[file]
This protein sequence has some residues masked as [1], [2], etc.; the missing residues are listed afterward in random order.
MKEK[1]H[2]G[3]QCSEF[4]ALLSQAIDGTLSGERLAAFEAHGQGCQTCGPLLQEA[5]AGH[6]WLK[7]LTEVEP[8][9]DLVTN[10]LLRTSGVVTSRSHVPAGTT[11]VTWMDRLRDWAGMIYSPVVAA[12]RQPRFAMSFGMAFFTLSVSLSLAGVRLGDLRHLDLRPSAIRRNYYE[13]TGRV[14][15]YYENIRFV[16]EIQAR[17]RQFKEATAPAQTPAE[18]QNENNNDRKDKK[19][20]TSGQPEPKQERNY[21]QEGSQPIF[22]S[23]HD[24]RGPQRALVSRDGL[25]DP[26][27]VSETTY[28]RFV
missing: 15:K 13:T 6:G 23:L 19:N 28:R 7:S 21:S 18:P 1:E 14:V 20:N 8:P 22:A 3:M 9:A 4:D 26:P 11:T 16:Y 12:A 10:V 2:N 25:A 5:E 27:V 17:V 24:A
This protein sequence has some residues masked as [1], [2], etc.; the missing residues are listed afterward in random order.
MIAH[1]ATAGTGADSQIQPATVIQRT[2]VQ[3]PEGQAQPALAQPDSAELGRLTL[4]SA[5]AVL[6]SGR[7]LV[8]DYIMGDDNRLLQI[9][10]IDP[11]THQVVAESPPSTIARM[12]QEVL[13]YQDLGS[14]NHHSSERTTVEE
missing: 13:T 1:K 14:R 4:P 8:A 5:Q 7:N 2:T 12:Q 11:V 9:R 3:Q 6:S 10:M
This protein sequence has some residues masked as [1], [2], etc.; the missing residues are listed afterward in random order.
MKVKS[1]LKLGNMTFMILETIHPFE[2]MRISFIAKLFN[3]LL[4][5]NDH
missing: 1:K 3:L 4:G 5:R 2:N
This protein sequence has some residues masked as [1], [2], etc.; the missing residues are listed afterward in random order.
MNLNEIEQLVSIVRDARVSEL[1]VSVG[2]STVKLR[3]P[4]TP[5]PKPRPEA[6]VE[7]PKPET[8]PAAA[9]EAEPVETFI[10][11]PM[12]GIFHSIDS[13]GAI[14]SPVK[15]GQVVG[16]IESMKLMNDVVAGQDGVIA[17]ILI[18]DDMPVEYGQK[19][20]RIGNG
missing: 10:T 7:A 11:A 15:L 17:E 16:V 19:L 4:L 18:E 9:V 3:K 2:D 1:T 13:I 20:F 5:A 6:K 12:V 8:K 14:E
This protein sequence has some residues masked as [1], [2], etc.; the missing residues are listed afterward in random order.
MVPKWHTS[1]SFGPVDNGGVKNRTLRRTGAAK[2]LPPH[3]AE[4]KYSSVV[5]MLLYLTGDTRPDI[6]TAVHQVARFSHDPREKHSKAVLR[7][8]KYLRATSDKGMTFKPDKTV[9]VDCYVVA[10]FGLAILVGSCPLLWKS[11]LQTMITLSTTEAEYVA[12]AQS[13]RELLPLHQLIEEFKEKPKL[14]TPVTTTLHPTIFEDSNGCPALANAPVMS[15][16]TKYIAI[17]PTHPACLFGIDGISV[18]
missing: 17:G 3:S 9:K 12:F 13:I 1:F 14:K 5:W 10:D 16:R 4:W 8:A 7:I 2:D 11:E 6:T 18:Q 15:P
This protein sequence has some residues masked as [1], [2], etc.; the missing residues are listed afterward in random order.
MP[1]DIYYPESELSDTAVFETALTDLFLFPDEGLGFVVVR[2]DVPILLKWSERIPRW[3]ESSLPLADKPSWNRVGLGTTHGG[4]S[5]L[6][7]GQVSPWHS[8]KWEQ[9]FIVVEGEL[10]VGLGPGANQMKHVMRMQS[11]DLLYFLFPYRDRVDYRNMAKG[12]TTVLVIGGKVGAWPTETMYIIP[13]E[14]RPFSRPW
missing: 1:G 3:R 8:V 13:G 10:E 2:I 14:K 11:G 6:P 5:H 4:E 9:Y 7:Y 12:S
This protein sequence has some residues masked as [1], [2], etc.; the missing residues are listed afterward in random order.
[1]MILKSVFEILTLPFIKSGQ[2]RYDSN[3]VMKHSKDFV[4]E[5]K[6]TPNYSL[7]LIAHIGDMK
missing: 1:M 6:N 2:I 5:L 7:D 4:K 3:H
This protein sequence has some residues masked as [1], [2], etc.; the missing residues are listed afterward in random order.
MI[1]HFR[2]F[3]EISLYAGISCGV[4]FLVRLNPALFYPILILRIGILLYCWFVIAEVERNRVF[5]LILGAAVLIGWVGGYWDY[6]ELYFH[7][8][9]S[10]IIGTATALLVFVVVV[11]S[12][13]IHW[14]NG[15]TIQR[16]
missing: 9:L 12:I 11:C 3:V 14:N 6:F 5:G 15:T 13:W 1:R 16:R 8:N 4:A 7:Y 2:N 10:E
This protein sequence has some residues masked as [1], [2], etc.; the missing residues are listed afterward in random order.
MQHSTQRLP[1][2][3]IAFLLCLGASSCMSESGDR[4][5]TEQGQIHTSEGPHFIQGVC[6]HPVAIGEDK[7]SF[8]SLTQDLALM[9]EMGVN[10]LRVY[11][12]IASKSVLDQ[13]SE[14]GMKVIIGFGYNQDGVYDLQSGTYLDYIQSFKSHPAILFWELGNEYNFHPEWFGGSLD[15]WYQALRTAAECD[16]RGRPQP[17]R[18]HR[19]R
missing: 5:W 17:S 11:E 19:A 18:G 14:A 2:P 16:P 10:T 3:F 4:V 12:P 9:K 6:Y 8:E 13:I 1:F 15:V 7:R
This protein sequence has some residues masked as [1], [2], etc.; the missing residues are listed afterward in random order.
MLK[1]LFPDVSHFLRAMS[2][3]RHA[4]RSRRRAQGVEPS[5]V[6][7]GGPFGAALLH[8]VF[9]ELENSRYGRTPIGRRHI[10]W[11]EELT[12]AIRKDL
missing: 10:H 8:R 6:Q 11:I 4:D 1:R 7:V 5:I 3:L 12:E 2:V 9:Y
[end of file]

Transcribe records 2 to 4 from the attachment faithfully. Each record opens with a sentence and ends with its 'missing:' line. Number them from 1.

This protein sequence has some residues masked as [1], [2], etc.; the missing residues are listed afterward in random order.
MIAH[1]ATAGTGADSQIQPATVIQRT[2]VQ[3]PEGQAQPALAQPDSAELGRLTL[4]SA[5]AVL[6]SGR[7]LV[8]DYIMGDDNRLLQI[9][10]IDP[11]THQVVAESPPSTIARM[12]QEVL[13]YQDLGS[14]NHHSSERTTVEE
missing: 13:T 1:K 14:R 4:P 8:A 5:Q 7:N 2:T 12:Q 11:V 9:R 3:Q 6:S 10:M
This protein sequence has some residues masked as [1], [2], etc.; the missing residues are listed afterward in random order.
MKVKS[1]LKLGNMTFMILETIHPFE[2]MRISFIAKLFN[3]LL[4][5]NDH
missing: 1:K 3:L 4:G 5:R 2:N
This protein sequence has some residues masked as [1], [2], etc.; the missing residues are listed afterward in random order.
MNLNEIEQLVSIVRDARVSEL[1]VSVG[2]STVKLR[3]P[4]TP[5]PKPRPEA[6]VE[7]PKPET[8]PAAA[9]EAEPVETFI[10][11]PM[12]GIFHSIDS[13]GAI[14]SPVK[15]GQVVG[16]IESMKLMNDVVAGQDGVIA[17]ILI[18]DDMPVEYGQK[19][20]RIGNG
missing: 10:T 7:A 11:A 15:L 17:E 16:V 19:L 4:L 18:E 9:V 3:K 2:D 1:T 13:I 20:F 5:A 6:K 12:V 8:K 14:E